(3.) The first term of the Irish triad corresponds to the name of the Gaulish Hermes (Ogmius), and both the Hermaic personages have a chain ; that of Eladhan is termed “the chain of silence, peace, and harmony."*

TEACHING OF THE WORD. (1.) In that great storehouse of sacred symbolism, the first chapter of Ezekiel, the cherubim are described (ver. 5) as having“the likeness of a man," surrounded by symbols, conspicuous among wbich are wings and brightness (ver, 6–14), symbolising the Divine of the Lord in heaven; while “ above the firmament,' over the heads of the cherubim, was “the likeness of a throne, and the likeness of the appearance of a man above upon it,” representing the Lord in His Divine Humanity, above the heavens, and thus above and within the finite sphere of the Word. In this Divine Humanity or Word in ultimates (John i. 14) as well as in first principles (ver. 1) is manifested the Trinity or Sacred Trine of essence, form or manifestation, and operation or sphere of activity, identical with good or

* A chain denotes conjunction; the word “harmony" (in the original,“ Reidhteach") is used to express atonement in the Irish version of the Scriptures.

love, truth or wisdom, and power or influence, which are again synonymous with Father, Word or Son, and Holy Spirit. (Matt. xxviii. 19.) In it is, in short, “ all the fulness of the Godhead.” (Col. ii. 9; John xiv, 7-11.)

(2.) Joseph, who in a supreme sense represented our Lord, is called Zaphnath Paapeah, the revealer of secret things. (Gen. xli. 45.) (Compare the meaning of the Ericthenes and Phanes of the Orphic triad.) Joseph's silver cup signified "interior truth;" and the more interior truth is, the more universal are its ideas.

(3.) In the glorification of the Lord's Humanity by its complete union with the Divinity, there is conjunction, and peace, and harmony between heaven and earth, signified by the word atonement, or “at-one-ment.”

II.

Primeval Wisdom. (1.) Among the Egyptians the seal of Hermes (see above, No. 1) was a favourite symbol; it was a sapphire stone, with the device of an ibis; a similar emblem exists among the Chinese, signifying "truth." A very celebrated Magian and Chaldean talisman was that consisting of a golden sphere or globe with a sapphire in the centre, in the form of a triangle, on which was a flower, the whole surrounded by bees, representing, according to the Chaldean oracles, the divine forms, ideas, or sums of thought in the inmost recesses of the universe and of the human soul, where they are like swarms, as the bidden charm of the one and spring of wise counsels and good principles in the other; they are unfolded in triplicity, and are nourished by the flower of light.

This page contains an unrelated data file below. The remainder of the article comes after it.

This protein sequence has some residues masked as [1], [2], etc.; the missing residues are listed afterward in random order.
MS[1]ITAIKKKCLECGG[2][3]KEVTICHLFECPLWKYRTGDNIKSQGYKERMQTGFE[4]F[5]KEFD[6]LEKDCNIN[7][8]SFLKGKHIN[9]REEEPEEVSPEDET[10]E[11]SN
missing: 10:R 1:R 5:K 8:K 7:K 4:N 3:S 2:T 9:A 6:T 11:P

(2.) Another form of this symbol is the radiated circle or wheel, often found combined with the human figure, similar to that (described in No. 1) in the Persian and Assyrian scupltures,* and also among the Egyptian hieroglyphics, where it signified wisdom, or the union of many thoughts in one idea. We find it also among the Anglo-Saxons, in the wheel carried by Seatur. The Irish also speak of a Druid called Mogh-roth, or the Magus of the Wheel, “ because he divined by wheels and circles.” A corresponding Druidic emblem was the crystal sphere, "shewing all things in one presence," and the many-coloured vase of glass in a sphere with radiated circles, styled the omniform. Of similar import was the cup of Zemsheid, a Magian symbol that was said to “shew the universe," and the three cups of the Druidic triads of Erin, i.e., form or idea, many in one, and resemblance or tranquillity.

Teaching of the Word. (1.) The breast-plate of the Hebrew high priest was also likened to a seal. (Ex. xxviii. 21.) It denoted all goods and truths in the complex, arranged in a celestial form. And so all divine thoughts, forms, and principles of the Eternal Word pervaded the Lord's Humanity, and rendered it Divine. The Word having in His assumed Humanity brought all things into connection and harmony with interior truth, and thus with good, recapitulated, or summed in one, all things in heaven and earth in Himself (Eph. i. 10, Greek), and sealed the Humanity (John vi. 27), and thus in ultimates as in first principles, He is the idea or manifested form (Eidos) of God. (John v. 37, 38; Phil. ii. 6; Heb. i. 3.)

* The admirable and most instructive Lectures on the Nineveh Sculptures, by the Rev. T. Chalklen, must be fresh in the reader's mind.